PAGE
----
[LibreQoS] Before/After Performance Comparison (Monitoring Mode)

Dave Taht dave.taht at gmail.com
Thu Nov 10 17:10:02 EST 2022

A couple meta comments:

A) Most of this new stuff is not "open source" but "free" (libre)
software. I have kind of despaired at the degradation of the term
"Open", and the phrase "open source". Free is a lousy word also, and
"libre" the closest thing we have left to the original spirit of
sharing and mutual respect that the culture that birthed the modern
internet in the 90s, had.

I have never been able to pay people (aside from vectoring grants in
their direction), and am HUGE on always providing credit, because that
was the only thing I had to give in exchange for huge amount of
craftsmanship required to build truly great software.

Sometimes, this means less code, rather than more! I'm rather proud of
toke & felix & michal (and so many others) fq_codel for wifi
implementation *removing* a net 200 lines of code. (
https://lwn.net/Articles/705884/ )

I'd like us to be looking hard at qosify (
) as well, long term.

B) in trying to make tcp rtt sensing performant and always on, with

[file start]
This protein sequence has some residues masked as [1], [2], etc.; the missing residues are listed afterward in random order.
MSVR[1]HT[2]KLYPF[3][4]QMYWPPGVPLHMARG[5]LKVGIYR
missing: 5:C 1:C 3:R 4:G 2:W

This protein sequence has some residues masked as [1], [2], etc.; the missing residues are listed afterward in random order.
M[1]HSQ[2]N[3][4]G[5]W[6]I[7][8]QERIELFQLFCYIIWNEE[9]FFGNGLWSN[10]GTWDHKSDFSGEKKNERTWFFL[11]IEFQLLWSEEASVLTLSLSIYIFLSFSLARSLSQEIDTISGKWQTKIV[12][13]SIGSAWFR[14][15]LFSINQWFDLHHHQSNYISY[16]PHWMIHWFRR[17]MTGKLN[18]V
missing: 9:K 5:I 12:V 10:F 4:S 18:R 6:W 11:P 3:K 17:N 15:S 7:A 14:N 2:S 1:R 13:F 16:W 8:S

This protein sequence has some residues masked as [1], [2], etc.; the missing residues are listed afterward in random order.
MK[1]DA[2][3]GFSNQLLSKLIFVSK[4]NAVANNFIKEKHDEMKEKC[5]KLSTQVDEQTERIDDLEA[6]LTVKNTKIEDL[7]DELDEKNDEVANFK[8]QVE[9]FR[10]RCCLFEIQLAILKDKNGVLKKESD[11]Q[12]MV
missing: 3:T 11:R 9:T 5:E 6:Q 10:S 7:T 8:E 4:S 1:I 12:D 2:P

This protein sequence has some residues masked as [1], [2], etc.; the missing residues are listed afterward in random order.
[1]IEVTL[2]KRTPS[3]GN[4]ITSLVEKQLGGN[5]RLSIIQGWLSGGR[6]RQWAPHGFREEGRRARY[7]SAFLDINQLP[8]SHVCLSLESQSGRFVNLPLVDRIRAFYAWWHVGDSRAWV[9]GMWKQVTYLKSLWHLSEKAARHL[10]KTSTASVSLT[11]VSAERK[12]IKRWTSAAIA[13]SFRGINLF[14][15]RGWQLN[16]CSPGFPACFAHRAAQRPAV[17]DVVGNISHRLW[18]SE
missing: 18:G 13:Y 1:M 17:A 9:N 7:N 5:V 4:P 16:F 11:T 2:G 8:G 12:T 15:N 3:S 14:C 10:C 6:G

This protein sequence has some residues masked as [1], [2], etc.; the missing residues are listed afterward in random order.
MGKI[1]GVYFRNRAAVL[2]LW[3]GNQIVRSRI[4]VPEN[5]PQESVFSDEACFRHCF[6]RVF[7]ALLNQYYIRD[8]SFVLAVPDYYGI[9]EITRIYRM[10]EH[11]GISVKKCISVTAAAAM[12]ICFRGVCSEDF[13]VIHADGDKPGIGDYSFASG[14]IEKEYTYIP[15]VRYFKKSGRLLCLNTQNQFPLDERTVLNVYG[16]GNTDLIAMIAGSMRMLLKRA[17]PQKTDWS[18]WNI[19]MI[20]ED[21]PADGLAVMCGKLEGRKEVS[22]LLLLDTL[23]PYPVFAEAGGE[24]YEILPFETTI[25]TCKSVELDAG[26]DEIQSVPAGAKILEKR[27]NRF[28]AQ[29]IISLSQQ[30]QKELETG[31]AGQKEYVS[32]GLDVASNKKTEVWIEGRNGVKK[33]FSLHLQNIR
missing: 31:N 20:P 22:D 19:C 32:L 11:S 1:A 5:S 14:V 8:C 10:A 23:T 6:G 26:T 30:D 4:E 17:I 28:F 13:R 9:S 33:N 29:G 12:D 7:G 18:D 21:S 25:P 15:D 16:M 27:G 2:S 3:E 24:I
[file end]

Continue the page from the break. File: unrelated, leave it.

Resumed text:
+1% more cpu... I find myself wondering where the 24% of 16 cores
we're spending at 11gbit is really going!! Cache bandwidth is
enormous... Dick Sites' recent book on tracing well thumbed.

C) There are a ton of things (long term) that will impact future
processing, some merely interesting, others genuinely useful. Examples
of this include - sensing frequency and location of icmp "too big"
messages, quic's spin bit, feed forwarding the rtt stats into
dynamically shaping an instance to compensate for in-home wifi (does
anyone actually know wtf plume is measuring and doing for their 2.2B
valuation??), checking for correct tcp responses to ecn marks, and
detecting ddos attacks...

D) I would like us to always "upstream first", like redhat, and
openwrt. REALLY high on my list is being able to track and extend
"drop_reason" support in the kernel...

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